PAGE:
Search The Line of Best Fit
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Tinariwen – Village Underground, London 06/03/14

11 March 2014, 12:00 | Written by Chris Pratt

A converted Victorian warehouse slap-bang in the middle of gentrified Shoreditch wouldn’t normally strike me as a first choice venue for the electrified blues jams of North African nomads Tinariwen.

At Glastonbury a few years ago, I saw the same Tuareg heroes captivate big crowds across two afternoon sets, where their repetitive riffs and rolling grooves perfectly complemented both the late June heat and the precarious practice of heavy drinking on a hangover. My fuzzy yet cherished recollections of those performances meant that I’ve shied away from their London shows since, nervous of tarnishing my idyllic memories.

Clearly I needn’t have worried. From the moment the band step out onto Village Underground’s stage, swimming in the luxurious blues, golds and whites of their signature robes and headscarves, I’m transported from a chilly London club back to a sun-dappled Somerset field with a two litre plastic bottle of rum and ginger beer in my hand. And as the guitar lines unfurl and Tinariwen begin to hit their stride I’m teleported once again to the brooding, mountainous dunes of a Moroccan Sahara nightscape, sitting on huge rugs with our Tuareg guides, listening to 2009’s Imidiwan on a mate’s tinny iPod dock, making new friends through this music whilst camels bray in the gloom.

Tinariwen means ‘deserts’ in Tuareg. Sparse and endless, but somehow bewitching at the same time – Tinariwen are deserts. Once you’ve heard them it’s impossible to look at or even think about the vast, empty landscapes without hearing those eerily familiar melodic dirges. Indeed, under their enchantment, Village Underground’s high ceiling becomes a big African sky and long shadows of the band cover the red walls as if fashioned by campfire light on the sides of a huge tent – right now London is the desert and we’re thankful to be the ones partying in this oasis.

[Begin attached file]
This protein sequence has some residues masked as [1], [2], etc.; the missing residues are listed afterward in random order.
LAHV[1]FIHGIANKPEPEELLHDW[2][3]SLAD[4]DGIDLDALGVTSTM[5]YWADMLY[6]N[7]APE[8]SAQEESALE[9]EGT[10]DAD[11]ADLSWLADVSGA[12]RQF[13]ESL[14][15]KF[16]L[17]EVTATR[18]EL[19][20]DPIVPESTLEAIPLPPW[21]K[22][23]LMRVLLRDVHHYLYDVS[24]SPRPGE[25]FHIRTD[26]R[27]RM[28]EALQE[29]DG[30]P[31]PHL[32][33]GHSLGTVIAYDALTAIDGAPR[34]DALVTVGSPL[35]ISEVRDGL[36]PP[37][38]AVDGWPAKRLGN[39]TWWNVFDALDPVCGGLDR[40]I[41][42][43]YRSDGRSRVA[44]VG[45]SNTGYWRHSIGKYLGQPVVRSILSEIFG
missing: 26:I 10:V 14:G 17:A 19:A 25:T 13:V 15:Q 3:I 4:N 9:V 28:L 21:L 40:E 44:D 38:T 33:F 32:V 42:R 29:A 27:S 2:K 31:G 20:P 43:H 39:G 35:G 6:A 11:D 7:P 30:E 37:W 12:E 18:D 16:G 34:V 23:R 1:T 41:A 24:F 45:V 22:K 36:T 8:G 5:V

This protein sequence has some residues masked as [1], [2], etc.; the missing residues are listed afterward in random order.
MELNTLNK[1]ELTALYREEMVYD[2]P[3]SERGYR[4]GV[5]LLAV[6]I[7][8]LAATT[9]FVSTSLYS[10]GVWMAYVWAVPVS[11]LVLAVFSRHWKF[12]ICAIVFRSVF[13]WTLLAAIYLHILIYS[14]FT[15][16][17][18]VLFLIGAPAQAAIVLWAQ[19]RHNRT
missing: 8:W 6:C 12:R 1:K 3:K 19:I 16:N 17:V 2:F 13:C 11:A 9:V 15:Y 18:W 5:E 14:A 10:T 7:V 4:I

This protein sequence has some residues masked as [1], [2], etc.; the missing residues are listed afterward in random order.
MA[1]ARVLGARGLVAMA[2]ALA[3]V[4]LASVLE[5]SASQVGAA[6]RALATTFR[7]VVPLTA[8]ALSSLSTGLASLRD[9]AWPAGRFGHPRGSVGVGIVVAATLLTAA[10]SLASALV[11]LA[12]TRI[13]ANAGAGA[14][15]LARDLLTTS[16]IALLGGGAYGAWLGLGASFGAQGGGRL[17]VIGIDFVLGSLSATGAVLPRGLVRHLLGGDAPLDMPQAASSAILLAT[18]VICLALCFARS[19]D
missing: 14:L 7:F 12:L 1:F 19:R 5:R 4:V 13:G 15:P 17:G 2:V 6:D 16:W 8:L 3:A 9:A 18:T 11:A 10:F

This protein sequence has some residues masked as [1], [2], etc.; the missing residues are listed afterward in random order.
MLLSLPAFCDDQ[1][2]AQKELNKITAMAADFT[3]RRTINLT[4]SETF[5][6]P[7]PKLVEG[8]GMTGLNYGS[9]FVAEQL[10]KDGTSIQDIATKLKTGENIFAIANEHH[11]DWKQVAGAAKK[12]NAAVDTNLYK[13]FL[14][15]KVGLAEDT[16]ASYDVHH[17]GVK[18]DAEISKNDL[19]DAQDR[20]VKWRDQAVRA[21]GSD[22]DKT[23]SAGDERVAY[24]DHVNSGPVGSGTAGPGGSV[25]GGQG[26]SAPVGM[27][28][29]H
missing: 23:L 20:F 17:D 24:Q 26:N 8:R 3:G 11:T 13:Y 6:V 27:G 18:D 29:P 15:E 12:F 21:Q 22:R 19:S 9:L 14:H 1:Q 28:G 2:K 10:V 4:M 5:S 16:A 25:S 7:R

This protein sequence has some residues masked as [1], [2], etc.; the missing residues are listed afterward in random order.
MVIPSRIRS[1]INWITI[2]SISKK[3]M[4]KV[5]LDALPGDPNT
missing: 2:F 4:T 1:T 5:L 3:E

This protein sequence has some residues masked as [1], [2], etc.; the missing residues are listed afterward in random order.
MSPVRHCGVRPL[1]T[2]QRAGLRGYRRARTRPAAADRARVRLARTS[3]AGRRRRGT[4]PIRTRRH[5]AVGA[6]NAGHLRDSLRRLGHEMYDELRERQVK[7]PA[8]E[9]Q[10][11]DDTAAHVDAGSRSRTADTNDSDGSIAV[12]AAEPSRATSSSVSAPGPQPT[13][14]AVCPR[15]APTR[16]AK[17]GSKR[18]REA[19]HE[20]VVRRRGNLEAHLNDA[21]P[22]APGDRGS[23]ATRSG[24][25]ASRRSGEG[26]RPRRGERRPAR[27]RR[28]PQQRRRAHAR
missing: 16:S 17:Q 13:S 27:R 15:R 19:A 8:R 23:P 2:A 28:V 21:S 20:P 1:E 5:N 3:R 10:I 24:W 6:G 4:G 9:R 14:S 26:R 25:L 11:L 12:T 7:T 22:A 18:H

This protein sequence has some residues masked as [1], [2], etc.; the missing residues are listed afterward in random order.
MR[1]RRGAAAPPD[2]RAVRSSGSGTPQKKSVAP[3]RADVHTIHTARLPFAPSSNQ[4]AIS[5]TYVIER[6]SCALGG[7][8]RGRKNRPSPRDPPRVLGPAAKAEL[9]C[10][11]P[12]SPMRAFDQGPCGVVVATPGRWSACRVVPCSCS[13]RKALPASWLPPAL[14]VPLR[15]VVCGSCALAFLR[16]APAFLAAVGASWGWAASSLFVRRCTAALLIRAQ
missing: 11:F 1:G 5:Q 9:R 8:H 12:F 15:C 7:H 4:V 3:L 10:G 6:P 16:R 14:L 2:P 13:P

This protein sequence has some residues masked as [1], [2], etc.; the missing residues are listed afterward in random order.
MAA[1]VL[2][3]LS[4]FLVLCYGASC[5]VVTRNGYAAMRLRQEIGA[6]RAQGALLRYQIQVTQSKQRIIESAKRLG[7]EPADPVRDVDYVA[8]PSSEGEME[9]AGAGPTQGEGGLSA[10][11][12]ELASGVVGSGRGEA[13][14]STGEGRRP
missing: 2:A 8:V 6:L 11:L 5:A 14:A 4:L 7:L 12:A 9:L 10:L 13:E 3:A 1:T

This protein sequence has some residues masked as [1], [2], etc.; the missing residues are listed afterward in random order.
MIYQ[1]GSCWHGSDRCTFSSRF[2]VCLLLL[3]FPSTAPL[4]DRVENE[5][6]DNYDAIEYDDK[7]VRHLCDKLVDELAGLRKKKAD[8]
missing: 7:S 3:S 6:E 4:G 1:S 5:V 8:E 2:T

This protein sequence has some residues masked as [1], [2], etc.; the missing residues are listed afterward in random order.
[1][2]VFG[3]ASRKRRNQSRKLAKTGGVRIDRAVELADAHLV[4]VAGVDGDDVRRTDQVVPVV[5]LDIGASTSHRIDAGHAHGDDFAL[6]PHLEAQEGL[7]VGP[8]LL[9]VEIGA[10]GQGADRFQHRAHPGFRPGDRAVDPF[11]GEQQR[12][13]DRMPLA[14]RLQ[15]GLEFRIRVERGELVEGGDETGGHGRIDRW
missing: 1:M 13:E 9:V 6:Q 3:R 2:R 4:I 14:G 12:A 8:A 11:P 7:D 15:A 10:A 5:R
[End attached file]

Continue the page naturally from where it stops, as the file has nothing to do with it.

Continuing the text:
Tinariwen’s already epic biography took a further twist recently when the troubles in northern Mali forced them to leave their homes, relocating in California where they recorded their latest full-length, Emmaar. They weren’t looking for a big break in LA though – they simply traded one desert for another, Joshua Tree, a mystical place with a rich musical heritage. Tonight they proved their synonymy with these places and, amazingly, their ability to recreate them wherever they play.

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